“I wanted to work in an international environment, preferably in a multi-cultural team. In my field, advertising and digital advertising, there are huge limitations in Hungary,” he told the Central European Financial Observer.
While Mr Kozari had considered positions in Prague, Warsaw and Dublin, he says the UK capital, as the “European hub” for advertising, is a “hugely attractive” location. With his work experience and MBA from the UK’s Open University, he landed firmly on both feet.
“I am based in London, working as the global digital media lead in the central marketing team for a major international player. I oversee the global digital communication strategy on 21 markets, including online advertising, social media, search and mobile activities,” he says.
Apart from the professional challenge, it’s also financially rewarding: while the costs of living are higher, salaries are “much greater” than he could expect back home.
Of course, stories of entrepreneurial natives heading west from from former communist Europe are nothing new: vast numbers, most particularly of Poles and Romanians, have sought a better life in the richer half of the continent since 1990.
But Hungarians were different. Whether due to better economic prospects, poorer language skills or just plain social disposition, in the first two decades since the fall of communism Magyars were reluctant to relocate even in their own homeland, let alone emigrate.
“When I studied social science in the 1990s, it was commonplace to say that Hungarians will never go abroad, because they don’t seek that. At the time, they would not even move from Miskolc [eastern Hungary] to Gyor [in the west], even if new jobs were being created in Gyor,” says Viktor Szigetvari, co-chairman of the Together Party, a centrist opposition group.
This has changed over the past few years. Mr Kozari is just one individual in an exodus of expatriate Magyars now estimated to number between 300,000 – 600,000 who have moved to western Europe. The UK, Germany and Austria are the preferred locations.
While nobody knows the precise figures, the loss of so many from a population of 10m (of whom about 4.5m are of working age) is “hugely worrying” for Hungary’s future, says Mr Szigetvari, particularly since anecdotal evidence indicates that the exodus includes a disproportionately high ratio of skilled workers and university graduates.
“Of my high school classmates, about half are now working abroad,” he says.
In a study concluded in early 2012, Agnes Hars, a senior researcher at Kopint-Tarki, a Budapest-based research institute, says Hungarians became more open to relocating during the first decade of the new millennium, helped by the country’s accession to the European Union in 2004, and again in 2006 when the Socialist government introduced austerity measures.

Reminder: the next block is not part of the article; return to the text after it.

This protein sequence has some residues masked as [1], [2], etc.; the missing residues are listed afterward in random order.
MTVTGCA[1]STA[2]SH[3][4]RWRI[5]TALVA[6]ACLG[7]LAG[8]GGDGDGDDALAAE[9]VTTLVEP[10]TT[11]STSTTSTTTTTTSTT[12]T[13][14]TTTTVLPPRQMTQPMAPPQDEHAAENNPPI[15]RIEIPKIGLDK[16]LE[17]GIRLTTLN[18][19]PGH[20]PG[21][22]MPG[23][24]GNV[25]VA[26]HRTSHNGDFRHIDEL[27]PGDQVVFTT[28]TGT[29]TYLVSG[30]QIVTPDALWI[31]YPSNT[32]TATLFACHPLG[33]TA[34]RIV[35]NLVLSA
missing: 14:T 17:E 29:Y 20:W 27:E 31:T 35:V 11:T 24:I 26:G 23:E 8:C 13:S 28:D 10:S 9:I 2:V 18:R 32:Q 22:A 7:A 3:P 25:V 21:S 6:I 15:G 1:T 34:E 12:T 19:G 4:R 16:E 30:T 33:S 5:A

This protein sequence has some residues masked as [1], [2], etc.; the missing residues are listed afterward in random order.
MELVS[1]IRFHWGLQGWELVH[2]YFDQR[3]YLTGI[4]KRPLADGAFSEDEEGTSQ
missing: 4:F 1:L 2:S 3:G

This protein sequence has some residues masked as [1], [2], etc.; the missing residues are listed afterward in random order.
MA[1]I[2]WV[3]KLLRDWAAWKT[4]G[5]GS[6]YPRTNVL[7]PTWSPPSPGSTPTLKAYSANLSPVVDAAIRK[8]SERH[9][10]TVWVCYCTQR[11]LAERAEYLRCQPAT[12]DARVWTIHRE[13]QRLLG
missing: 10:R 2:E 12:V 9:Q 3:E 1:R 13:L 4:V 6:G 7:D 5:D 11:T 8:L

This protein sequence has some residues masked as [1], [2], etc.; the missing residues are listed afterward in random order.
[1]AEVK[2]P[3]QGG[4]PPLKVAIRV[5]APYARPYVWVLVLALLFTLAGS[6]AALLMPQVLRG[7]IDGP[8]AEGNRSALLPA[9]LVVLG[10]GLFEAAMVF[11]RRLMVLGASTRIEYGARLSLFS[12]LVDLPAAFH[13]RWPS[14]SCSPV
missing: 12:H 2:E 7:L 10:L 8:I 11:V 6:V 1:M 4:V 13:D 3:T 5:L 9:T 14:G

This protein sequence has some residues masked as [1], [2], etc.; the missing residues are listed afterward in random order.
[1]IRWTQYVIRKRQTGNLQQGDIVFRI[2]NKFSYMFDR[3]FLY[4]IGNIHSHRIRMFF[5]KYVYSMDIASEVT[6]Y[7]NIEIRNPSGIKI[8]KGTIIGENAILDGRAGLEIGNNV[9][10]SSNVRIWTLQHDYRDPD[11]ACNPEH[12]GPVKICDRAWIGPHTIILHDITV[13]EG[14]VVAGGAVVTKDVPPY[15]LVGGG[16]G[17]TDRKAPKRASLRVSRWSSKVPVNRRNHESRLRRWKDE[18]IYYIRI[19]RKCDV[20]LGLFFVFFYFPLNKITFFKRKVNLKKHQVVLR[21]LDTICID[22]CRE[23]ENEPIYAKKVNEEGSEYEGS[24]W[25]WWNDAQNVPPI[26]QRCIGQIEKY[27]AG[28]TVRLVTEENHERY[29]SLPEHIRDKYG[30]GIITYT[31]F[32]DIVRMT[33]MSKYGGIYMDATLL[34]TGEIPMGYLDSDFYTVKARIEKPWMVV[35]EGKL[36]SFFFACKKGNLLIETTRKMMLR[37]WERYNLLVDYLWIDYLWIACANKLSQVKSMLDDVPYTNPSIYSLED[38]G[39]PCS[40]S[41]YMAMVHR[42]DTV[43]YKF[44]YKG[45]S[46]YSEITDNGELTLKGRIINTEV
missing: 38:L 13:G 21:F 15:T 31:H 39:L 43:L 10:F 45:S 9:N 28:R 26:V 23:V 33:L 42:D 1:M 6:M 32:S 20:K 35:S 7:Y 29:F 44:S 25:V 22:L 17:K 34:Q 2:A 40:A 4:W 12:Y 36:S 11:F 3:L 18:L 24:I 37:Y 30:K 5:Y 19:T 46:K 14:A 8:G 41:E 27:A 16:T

But the trend gained new impetus after 2011, which she ascribes to tougher restrictions on unemployment benefits, plus “economic and social deterioration”. Another Tarki study of the same year revealed that the percentage of adults seeking to work abroad had jumped from 13% in 2010 to 19%. For adults aged 30 and under, the number was 48%.
Unsurprisingly, the Fidesz government of prime minister Viktor Orban, which had introduced swathes of controversial and populist measures after its resounding election victory in 2010, was reluctant to acknowledge the issue. But in early 2013, Gyorgy Matolcsy, then minister of economy, reaffirmed the government’s goal of creating 1 million jobs in Hungary by 2020 “in order to attract back the half million Magyars working abroad.”
Since then, however, the government has played down the problem, arguing it is more the result of
Germany and other EU states lifting restrictions on immigration from the eastern EU states. In January this year, Mr Orban said it was “absurd” to speak of Hungarian economic migrants within the European Union.
Naturally, some expatriates return. Indeed, some 100,000 with jobs abroad have never left – being resident in Hungary but commuting daily to neighbouring states – principally Austria.
The number of such cross-border workers has jumped from around 20,000 to 100,0000 in the past five years, yet, conveniently for the government, these workers continue to count in the official domestic employment statistics, says Mr Szigetvari.
But this still leaves anything from 300,000 to 500,000 out of the country. While the government boasts of a record 4.2m employed, this figure is boosted not only by international commuters, but by some 180,000 engaged in state-sponsored public work schemes, which provide little real contribution to the economy, says Andras Vertes, of GKI, a Budapest economic think tank.
The outflow is unlikely to slow. While GDP growth in 2014 is expected to hit a respectable looking 3.2%, much of this is down to construction projects launched prior to the elections and funded by “a huge inflow of EU funding of between €6-7bn in the past year, which is now in decline”, says Mr Vertes. GKI forecasts GDP growth of around 2% this year, and only 1.7% in 2016.
Certainly the Hungarian public is not optimistic: despite a continuous feed of good economic news and company expansion stories in the pro-government media, a survey of those aged 19-29 released in January by K&H Bank revealed that 61% of those with work expected unemployment to rise.
With such a mood at home, and business confidence undermined by continuing unpredictable government policies, Mr Szigetvari says he sees no reason for those who have left to return to Hungary.
“Given the fact that no sustainable growth can be experienced in Hungary, I believe many [of those working abroad], especially the working, middle-class families, are lost forever,” he says.
For Central European Financial Observer Kester Eddy in Budapest.